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In Dog Years, I'd Be Dead: Garfield at 25: 12/04/11

cover art

In Dog Years, I'd Be Dead: Garfield at 25 by Jim Davis is a history of the Garfield comic strip as well as a biography of the man who created it, Jim Davis.

The Garfield comic strip debuted two months and a bit before my fifth birthday. At the time I was busy moving from my toddlerhood home to the house that would become my childhood home. My mother was also remarrying and I had fittings for the flower girl dress I would be wearing.

So by the time we were settled as a new family in our new house, Garfield was a part of our new evening routine. See back in those days there were two news papers, a morning and an evening edition. We always got the evening edition. I would sit on the floor after dinner and read the comics. My favorites were: Garfield, Spider-man, Beetle Bailey, Peanuts and For Better or Worse (which debuted a year later).

By the time I was ten, Garfield had transformed into his current shape (more or less). He was thinner, could stand up right, and had those ridiculously big feet. By that time as well, I was a complete and utter fanatic. I was otaku for Garfield. I had Garfield sheets, pillow cases, comforter, and towels. I made my own Garfield throw pillow. Later I even had a coffee mug (not that I drank coffee back then) and a telephone (which went with me to college).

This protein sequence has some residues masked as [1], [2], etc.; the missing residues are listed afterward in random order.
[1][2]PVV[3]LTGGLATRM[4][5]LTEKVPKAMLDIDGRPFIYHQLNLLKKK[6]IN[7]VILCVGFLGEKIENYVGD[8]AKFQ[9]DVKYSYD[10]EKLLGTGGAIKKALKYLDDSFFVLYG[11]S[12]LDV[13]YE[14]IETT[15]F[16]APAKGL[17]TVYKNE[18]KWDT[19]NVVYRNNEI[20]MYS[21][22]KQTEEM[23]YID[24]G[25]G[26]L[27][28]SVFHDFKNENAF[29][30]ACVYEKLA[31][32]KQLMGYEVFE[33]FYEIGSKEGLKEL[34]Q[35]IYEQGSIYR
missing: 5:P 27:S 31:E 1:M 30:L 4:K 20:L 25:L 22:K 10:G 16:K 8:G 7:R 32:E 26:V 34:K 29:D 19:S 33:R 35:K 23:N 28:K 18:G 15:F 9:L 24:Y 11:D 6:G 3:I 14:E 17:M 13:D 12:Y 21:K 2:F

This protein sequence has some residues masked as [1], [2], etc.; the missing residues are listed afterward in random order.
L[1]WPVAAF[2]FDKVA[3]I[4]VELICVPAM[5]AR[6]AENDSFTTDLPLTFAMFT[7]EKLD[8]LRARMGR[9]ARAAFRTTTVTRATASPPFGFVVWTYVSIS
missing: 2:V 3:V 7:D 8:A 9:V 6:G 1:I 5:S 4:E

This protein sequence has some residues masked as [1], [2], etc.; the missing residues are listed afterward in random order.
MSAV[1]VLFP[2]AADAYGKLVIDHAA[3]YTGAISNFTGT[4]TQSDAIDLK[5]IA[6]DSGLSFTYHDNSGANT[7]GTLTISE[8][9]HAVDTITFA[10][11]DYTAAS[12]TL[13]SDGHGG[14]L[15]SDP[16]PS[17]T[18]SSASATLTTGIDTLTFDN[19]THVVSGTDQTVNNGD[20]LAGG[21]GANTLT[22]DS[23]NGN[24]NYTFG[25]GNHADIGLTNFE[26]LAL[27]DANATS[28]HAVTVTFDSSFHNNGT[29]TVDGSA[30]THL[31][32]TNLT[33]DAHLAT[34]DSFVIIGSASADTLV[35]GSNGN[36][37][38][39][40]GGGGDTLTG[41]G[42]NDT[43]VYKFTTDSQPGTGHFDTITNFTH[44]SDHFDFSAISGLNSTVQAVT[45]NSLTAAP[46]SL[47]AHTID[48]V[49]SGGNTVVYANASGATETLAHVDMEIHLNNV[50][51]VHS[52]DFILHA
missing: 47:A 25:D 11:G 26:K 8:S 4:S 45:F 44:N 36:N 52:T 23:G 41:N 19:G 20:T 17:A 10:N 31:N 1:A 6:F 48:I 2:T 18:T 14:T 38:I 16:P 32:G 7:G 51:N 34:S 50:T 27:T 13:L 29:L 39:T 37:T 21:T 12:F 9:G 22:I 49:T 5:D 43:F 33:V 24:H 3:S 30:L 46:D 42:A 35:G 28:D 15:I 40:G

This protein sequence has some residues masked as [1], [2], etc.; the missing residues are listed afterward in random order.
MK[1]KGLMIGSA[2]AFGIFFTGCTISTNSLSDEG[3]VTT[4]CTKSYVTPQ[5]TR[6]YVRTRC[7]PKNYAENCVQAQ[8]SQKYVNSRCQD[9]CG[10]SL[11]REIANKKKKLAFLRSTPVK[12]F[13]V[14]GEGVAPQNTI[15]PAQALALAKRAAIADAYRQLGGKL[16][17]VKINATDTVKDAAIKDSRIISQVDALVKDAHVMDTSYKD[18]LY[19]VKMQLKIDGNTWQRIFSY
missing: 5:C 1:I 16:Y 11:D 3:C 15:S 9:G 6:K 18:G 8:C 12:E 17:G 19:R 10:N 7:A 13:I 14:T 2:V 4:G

So a couple months ago when I was in mid project chaos I spotted a copy of In Dog Years, I'd Be Dead: Garfield at 25 by Jim Davis. Now if you're counting, Garfield turned 25 in 2003. But it was a new to me book and I've since become a fan of Garfield Minus Garfield, a strip now maintained by Dan Walsh, but a concept not created by him (as he notes in all his interviews). So Garfield, though out of sight, wasn't out of mind.

The book starts with the time line of Garfield's creation and how the cat has changed over the years. It talks about characters who have come and gone and what their original plans in the strip were and how those changed as the strip evolved. Later sections are devoted to the business behind the strip, the merchandizing and of course all those other fans out there.

The book being eight years old is an interesting time capsule of the Garfield comic strip. It's incomplete, of course, and the last chapter with its predictions for the future isn't spot on but it's eye opening. If anything the book suffers a bit too much from Garfield marketing. It really feels like a puff piece about the strip, which I suppose it is. It would be interesting to see the same history written by a neutral third party.

Three stars.

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